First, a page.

Kansas City might be best known for jazz and fountains (it didn’t get the nickname of The City of Fountains for nothing, after all), but Missouri’s biggest city also has a reputation for producing some of the finest talent to ever emerge from The Show-Me State. Whether we’re talking stars of the silver screen, the comedy circuit, the writers guild, or the charts, the number of famous faces that call Kansas City home might just surprise you. Here are some of our all-time favorite celebrities from Kansas City.
20. Trai Byers
Actor Trai Byers was born in Kansas City on July 19, 1983. After studying at the American Musical and Dramatic Academy and the Yale School of Drama, he made his TV debut on ABC’s All My Children in 2011. Since then, he’s featured in the teen soap, 90210, and Ava DuVernay’s historical epic, Selma. You can currently catch him playing Andre Lyon in Empire.
19. Lori Saunders
Lori Saunders was born in Kansas City on October 4, 1941. She first rose to fame in the ’60s in a trio of hit TV shows that included Green Acres, the rural sitcom Petticoat Junction, and The Beverly Hillbillies. Her success continued into the next decade, with starring roles in Dusty’s Trail and A Day at the White House. In addition to her acting career, Saunders also enjoyed a brief flirtation with the pop charts, releasing several singles throughout the 1960s both as a solo artist and alongside her Petticoat Junction co-stars Linda Kaye Henning and Meredith MacRae as part of the vocal group, The Girls from Petticoat Junction. Saunders officially retired from acting in 1980.
18. Ed Asner
Born and bred KC native Ed Asner made his name as Lou Grant on The Mary Tyler Moore Show and its spin-off series, Lou Grant. The role earned him numerous accolades, including seven Primetime Emmy Awards. He’s also known for his work on the TV miniseries, Rich Man, Poor Man (which earned him another Emmy for Outstanding Lead Actor for a Single Performance in a television series) and in films like El Dorado and Elf.
17. Rob Riggle
Rob Riggle has worn many outfits in his time, alternating between the roles of actor, comedian, host, and US Marine Officer. The latter may have earned him numerous distinctions (including the Humanitarian Service Medal), but it’s his work on TV shows such as Saturday Night Live and Modern Family, not to mention films such as The Hangover, Talladega Nights: The Ballad of Ricky Bobby, and Dumb and Dumber To, that have turned the Kansas City native into a household name.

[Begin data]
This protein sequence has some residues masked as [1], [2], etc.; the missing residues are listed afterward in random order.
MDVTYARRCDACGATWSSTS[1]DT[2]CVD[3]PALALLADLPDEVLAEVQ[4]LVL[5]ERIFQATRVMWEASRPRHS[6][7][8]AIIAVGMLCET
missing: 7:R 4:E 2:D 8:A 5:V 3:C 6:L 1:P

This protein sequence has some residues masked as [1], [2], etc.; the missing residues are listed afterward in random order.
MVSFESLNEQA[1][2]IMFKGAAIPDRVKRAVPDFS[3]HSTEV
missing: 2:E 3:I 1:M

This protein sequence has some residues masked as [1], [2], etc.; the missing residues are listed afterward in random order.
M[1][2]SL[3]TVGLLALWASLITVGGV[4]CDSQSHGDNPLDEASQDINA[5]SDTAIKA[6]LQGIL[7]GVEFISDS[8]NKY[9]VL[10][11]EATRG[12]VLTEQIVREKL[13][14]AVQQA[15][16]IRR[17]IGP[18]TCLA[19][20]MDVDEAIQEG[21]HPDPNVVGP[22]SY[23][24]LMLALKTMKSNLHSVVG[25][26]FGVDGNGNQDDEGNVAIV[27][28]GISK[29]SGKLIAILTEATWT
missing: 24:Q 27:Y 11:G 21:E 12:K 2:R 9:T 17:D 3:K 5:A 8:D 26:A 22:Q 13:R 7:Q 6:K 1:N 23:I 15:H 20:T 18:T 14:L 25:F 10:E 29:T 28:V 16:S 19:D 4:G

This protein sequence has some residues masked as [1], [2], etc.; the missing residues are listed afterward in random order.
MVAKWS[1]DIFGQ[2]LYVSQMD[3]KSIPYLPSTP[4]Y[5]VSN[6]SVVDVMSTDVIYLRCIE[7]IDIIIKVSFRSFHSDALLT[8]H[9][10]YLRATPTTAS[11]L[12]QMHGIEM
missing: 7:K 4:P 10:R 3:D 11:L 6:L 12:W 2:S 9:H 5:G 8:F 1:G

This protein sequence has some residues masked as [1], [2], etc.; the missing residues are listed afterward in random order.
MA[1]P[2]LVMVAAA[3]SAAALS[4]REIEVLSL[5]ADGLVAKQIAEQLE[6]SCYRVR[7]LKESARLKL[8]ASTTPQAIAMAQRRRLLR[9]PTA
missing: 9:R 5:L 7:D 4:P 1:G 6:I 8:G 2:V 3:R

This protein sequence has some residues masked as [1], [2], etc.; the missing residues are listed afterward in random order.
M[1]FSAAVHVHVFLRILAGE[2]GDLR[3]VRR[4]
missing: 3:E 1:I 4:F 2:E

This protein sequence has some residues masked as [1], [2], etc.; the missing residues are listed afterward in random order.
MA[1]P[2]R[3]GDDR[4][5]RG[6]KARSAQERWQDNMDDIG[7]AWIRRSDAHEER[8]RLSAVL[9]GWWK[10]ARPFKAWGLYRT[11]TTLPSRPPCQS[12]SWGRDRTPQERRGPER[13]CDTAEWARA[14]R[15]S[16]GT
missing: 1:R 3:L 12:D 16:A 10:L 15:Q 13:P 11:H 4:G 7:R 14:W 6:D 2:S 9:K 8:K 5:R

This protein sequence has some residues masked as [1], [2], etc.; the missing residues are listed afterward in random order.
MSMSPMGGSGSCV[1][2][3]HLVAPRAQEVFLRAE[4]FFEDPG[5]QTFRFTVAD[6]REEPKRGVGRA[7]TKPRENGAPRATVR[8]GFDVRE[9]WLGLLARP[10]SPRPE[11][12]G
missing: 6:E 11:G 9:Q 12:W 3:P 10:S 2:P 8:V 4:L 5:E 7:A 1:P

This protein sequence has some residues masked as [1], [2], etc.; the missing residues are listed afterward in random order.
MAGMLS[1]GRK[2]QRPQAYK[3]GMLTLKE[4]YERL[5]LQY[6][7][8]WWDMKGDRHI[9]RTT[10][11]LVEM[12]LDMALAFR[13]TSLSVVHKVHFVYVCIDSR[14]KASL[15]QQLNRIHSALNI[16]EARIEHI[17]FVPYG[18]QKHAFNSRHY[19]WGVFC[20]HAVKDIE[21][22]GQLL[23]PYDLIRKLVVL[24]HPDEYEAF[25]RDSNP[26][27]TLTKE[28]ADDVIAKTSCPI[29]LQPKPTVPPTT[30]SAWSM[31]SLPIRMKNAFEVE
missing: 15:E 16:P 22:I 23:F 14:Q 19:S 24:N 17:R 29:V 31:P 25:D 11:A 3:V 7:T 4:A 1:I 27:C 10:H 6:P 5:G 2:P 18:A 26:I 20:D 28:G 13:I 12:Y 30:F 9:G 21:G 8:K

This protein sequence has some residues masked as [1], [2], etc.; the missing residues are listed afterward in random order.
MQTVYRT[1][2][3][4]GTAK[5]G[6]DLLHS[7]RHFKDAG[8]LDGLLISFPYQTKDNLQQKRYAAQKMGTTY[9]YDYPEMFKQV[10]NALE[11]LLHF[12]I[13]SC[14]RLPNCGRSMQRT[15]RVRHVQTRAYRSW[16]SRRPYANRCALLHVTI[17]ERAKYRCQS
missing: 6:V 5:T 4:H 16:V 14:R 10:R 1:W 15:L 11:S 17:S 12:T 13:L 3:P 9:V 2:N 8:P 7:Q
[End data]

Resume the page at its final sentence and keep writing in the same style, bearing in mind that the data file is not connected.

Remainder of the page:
16. Ellie Kemper
After rising to fame as Erin Hannon in The Office, Kansas City native Ellie Kemper landed a starring role on the Netflix comedy, Unbreakable Kimmy Schmidt. Her performance as Kimmy has earned her huge acclaim, along with a Primetime Emmy Award for Outstanding Lead Actress in a Comedy Series and several nominations for the Screen Actors Guild Award. Film-wise, she’s best known for her performance in Bridesmaids, 21 Jump Street, Sex Tape, and Home Sweet Home Alone.
15. Tuc Watkins
Tuc Watkins was born in Kansas City on September 2, 1966. After kickstarting his career with minor roles on Sisters, Baywatch, and Melrose Place, he made his breakthrough as a regular on the ABC soap opera, One Life to Live. Starring roles in General Hospital and Beggars and Choosers followed, and in 2007, he took on his most famous role to date as Bob Hunter in Desperate Housewives. In addition to his TV work, Watkins has also carved out a successful movie career, starring in The Mummy, The Good Shepherd, and The Boys in the Band.
14. Eric Stonestreet
Growing up in Kansas City, Eric Stonestreet only ever wanted to be one thing: a clown. He even created a clown character named Fizbo – a character he’d later revisit during his award-winning turn as Cameron Tucker on the ABC show, Modern Family. In addition to his work on Modern Family (a hugely profitable experience that, according to Celebrity Net Worth, he’s also proved a hugely popular host, appearing on both the ABC competition series The Toy Box and America’s Got Talent. He can next be seen hosting Domino Masters on Fox, which premieres on March 9, 2022.
13. Jason Sudeikis
Actor, writer, comedian, and KC native Jason Sudeikis started his career in improv comedy before landing a writing gig on Saturday Night Live in 2003. In 2005, he was promoted to a regular cast member and remained with the show until 2013. He’s also known for his roles in movies like Horrible Bosses, We’re the Millers, Drinking Buddies, and Sleeping With Other People, together with his voice work on Epic, The Angry Birds Movie, and Next Gen.
12. Walter Cronkite
During the ’60s and ’70s, CBS television journalist and news anchor Walter Cronkite was “the most trusted man in America” thanks to his coverage of major news events like the Vietnam War, Watergate, the moon landings, and the assignation of President John F. Kennedy and Martin Luther King Jr. Famed for his parting catchphrase “And that’s the way it is,” his reputation and influence were without peer, with USA Today commenting “few TV figures have ever had as much power as Cronkite did at his height.” Cronkite died at the age of 92 on July 17, 2009, at his home in New York City.
11. Paul Rudd
After graduating with a degree in theater from the University of Kansas, Paul Rudd worked a variety of odd jobs before landing his first TV role in Sisters. In 1995, his career hit the big time after he was cast in the cult classic, Clueless. Since then, he’s continued to enjoy massive success with roles in Anchorman: The Legend of Ron Burgundy, The 40-Year-Old Virgin, Knocked Up, This is 40, and Ghostbusters: Afterlife. In 2015, he was cast as Ant-Man in the Marvel Cinematic Universe, subsequently appearing in several MCU features, including Ant-Man, Captain America: Civil War, Ant-Man and the Wasp, and Avengers: Endgame.